The vagus nerve is a major component of the autonomic nervous system and plays a critical role in many body functions including for example, speech, swallowing, heart rate and respiratory control, gastric secretion, and intestinal motility. Vagus nerve stimulation (VNS) refers to any technique that stimulates the vagus nerve, with electrical stimulation being the most important. Implantable devices for VNS are approved therapy for refractory epilepsy and for treatment-resistant depression. In the case of heart disease applications, implantable VNS has been shown to be beneficial for treating heart failure in both preclinical and clinical studies...
October 2016: Anatolian Journal of Cardiology
J Baker
In this chapter, an overview of the heterogeneous group of functional voice disorders is given, including the psychogenic voice disorder (PVD) and hyperfunctional or muscle tension voice disorder (MTVD) subgroups. Reference is made to prevalence and demographic data, with empiric evidence for psychosocial factors commonly associated with the onset and maintenance of these disorders. Clinical features that distinguish between the different presentations of PVD and MTVD are described. While there are some shared characteristics, key differences between these two subgroups indicate that PVD more closely resembles the psychogenic movement disorders and a range of other functional neurologic disorders...
2017: Handbook of Clinical Neurology
J R Duffy
Acquired psychogenic or functional speech disorders are a subtype of functional neurologic disorders. They can mimic organic speech disorders and, although any aspect of speech production can be affected, they manifest most often as dysphonia, stuttering, or prosodic abnormalities. This chapter reviews the prevalence of functional speech disorders, the spectrum of their primary clinical characteristics, and the clues that help distinguish them from organic neurologic diseases affecting the sensorimotor networks involved in speech production...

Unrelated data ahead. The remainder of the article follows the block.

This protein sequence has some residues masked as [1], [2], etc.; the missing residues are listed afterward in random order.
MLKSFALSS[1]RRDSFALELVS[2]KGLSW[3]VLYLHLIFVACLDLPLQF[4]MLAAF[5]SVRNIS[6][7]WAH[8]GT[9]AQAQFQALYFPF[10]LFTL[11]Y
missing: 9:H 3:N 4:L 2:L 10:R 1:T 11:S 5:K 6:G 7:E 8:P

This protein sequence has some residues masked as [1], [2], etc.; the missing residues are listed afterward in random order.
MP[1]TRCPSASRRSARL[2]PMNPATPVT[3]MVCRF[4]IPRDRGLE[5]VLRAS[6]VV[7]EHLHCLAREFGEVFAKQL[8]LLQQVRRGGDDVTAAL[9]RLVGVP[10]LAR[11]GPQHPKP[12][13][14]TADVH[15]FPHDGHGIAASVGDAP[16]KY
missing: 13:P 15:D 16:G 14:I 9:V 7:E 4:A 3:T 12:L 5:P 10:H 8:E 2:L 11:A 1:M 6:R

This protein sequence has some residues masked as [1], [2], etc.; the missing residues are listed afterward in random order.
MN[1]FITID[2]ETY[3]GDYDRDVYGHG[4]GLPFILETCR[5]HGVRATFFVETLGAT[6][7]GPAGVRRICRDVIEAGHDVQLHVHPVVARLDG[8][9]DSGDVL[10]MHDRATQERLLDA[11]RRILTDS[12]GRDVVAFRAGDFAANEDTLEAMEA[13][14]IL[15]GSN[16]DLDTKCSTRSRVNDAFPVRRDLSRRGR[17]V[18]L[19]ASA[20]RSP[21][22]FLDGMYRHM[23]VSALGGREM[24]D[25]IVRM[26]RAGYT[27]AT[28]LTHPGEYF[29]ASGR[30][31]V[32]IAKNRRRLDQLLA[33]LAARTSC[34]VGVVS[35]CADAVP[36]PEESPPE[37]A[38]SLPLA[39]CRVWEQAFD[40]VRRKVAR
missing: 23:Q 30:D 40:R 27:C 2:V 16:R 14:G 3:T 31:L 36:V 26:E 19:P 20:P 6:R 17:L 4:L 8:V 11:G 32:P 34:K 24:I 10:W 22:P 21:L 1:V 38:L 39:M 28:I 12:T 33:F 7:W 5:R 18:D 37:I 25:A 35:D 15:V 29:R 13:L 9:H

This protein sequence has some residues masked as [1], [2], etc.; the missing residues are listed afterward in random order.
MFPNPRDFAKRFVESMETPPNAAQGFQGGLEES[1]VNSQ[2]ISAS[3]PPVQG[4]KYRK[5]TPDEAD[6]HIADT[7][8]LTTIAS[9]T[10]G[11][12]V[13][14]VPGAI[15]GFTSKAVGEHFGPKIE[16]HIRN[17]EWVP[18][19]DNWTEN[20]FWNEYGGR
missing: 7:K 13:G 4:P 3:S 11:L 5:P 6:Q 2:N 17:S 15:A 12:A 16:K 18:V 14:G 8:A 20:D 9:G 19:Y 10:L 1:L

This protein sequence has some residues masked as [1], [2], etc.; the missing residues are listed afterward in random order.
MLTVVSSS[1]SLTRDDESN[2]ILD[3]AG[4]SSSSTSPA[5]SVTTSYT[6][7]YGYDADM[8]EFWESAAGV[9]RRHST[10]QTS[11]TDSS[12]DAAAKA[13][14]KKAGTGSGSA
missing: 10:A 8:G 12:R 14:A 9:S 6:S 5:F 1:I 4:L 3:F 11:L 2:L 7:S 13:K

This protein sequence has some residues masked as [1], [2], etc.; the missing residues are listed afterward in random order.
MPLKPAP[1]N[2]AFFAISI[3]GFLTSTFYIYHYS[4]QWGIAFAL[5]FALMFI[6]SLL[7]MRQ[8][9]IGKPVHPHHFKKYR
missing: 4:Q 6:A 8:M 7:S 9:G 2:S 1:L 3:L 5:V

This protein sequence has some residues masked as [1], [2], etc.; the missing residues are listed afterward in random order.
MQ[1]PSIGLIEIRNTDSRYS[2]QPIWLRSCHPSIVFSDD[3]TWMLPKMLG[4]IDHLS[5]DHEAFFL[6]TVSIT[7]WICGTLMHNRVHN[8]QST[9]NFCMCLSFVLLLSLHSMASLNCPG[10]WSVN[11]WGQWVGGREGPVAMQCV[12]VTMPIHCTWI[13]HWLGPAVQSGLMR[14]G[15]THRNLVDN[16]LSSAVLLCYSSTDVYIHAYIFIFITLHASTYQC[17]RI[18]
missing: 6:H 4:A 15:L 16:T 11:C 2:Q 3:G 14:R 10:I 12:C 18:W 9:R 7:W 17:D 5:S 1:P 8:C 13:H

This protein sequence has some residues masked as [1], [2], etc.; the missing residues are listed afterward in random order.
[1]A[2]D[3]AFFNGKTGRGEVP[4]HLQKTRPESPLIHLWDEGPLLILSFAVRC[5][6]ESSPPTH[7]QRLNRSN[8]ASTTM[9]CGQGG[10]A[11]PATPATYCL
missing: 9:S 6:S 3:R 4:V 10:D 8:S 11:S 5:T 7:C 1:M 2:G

2017: Handbook of Clinical Neurology
Teresa Iacono, Kellie Stagg, Natalie Pearce, Alana Hulme Chambers
BACKGROUND: Uptake of e-health, the use of information communication technologies (ICT) for health service delivery, in allied health appears to be lagging behind other health care areas, despite offering the potential to address problems with service access by rural and remote Australians. The aim of the study was to conduct a scoping review of studies into the application of or attitudes towards ehealth amongst allied health professionals conducted in Australia. METHODS: Studies meeting inclusion criteria published from January 2004 to June 2015 were reviewed...
October 4, 2016: BMC Health Services Research
Jeremy D Meier, Harlan R Muntz
Velopharyngeal dysfunction (VPD) can significantly impair a child's quality of life and may have lasting consequences if inadequately treated. This article reviews the work-up and management options for patients with VPD. An accurate perceptual speech analysis, nasometry, and nasal endoscopy are helpful to appropriately evaluate patients with VPD. Treatment options include nonsurgical management with speech therapy or a speech bulb and surgical approaches including double-opposing Z-plasty, sphincter pharyngoplasty, pharyngeal flap, or posterior wall augmentation...
November 2016: Facial Plastic Surgery Clinics of North America
Cyril Atkinson-Clement, Audrey Maillet, Didier LeBars, Franck Lavenne, Jérôme Redouté, Alexandre Krainik, Pierre Pollak, Stéphane Thobois, Serge Pinto